- Former Australian Prime Minister Scott Morrison secretly appointed himself to five key ministries during the coronavirus pandemic.
- Former PM has defended the move, saying he felt sole responsibility for the nation.
- Prime Minister Anthony Albanese says his government will seek legal advice on the legality of Morrison’s actions.
Australian Prime Minister Anthony Albanese on Sunday said his government might look into former Prime Minister Scott Morrison being secretly sworn into key ministries during the coronavirus pandemic.
Morrison, who resigned as Liberal Party leader after losing a general election in May, was secretly sworn in to five key ministries during the pandemic, an unprecedented assumption of powers, it was revealed this week.
The move drew criticism from the Labor government and Morrison’s own party, but the former prime minister defended it on the grounds that he felt sole responsibility for the nation during the pandemic.
On Sunday, Albanese stated that the government would receive advice on the legality of Morrison’s actions from the Solicitor General, the country’s second highest law officer, on Monday.
Albanese stated that the government would also consider an investigation and reforms to ensure that the actions would not be repeated.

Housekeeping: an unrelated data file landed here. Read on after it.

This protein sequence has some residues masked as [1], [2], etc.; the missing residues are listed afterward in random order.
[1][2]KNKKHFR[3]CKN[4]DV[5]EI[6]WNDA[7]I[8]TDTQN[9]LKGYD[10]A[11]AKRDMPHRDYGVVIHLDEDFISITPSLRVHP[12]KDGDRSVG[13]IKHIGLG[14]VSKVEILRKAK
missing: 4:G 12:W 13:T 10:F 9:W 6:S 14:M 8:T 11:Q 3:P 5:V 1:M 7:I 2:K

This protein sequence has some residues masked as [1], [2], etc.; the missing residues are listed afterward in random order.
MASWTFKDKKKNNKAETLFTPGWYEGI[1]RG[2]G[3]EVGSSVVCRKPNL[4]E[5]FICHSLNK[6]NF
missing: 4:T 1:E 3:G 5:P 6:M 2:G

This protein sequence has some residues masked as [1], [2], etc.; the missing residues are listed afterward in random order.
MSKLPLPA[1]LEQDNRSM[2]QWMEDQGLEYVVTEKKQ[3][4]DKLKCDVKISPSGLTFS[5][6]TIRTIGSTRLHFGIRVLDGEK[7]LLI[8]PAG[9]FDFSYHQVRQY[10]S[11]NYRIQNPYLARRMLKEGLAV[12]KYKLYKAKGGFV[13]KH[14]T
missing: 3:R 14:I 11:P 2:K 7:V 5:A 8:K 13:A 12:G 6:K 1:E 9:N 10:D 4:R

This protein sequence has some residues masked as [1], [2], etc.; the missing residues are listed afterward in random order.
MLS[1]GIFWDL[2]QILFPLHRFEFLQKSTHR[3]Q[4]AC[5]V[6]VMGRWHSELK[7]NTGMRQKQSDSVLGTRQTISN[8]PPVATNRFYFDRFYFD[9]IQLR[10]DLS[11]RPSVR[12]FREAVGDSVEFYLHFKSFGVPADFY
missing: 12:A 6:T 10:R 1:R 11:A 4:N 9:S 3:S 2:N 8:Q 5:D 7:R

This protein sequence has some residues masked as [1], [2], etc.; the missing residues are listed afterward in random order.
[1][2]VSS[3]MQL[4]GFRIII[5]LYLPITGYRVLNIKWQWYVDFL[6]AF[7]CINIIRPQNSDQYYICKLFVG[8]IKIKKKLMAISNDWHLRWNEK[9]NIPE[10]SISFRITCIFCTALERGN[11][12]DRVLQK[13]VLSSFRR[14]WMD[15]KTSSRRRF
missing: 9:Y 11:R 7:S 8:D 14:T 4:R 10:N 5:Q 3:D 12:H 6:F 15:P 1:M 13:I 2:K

“We’ll examine all of those issues after we receive the Solicitor General’s advice. I am running a proper cabinet government, that has proper processes, and we’ll give full consideration to it,” Albanese told Sky News television.
He stated that, while the Solicitor General would provide legal advice, there were also broader issues that needed to be investigated.
“There’s separate questions about the functioning of our democracy, about conventions and whether any conventions have been overturned, and whether there’s a need for any reforms required to ensure that something like this can never happen again,” the prime minister said.
Albanese previously stated that Morrison had undermined the Westminster system by secretly appointing himself to portfolios including home affairs, treasury, health, finance, and resources between 2020 and 2021.
Morrison has stated that after being sworn in by the governor general, he did not “take over” the ministries, and that no ministers were interfered with except on one occasion, when he rejected a resource project.
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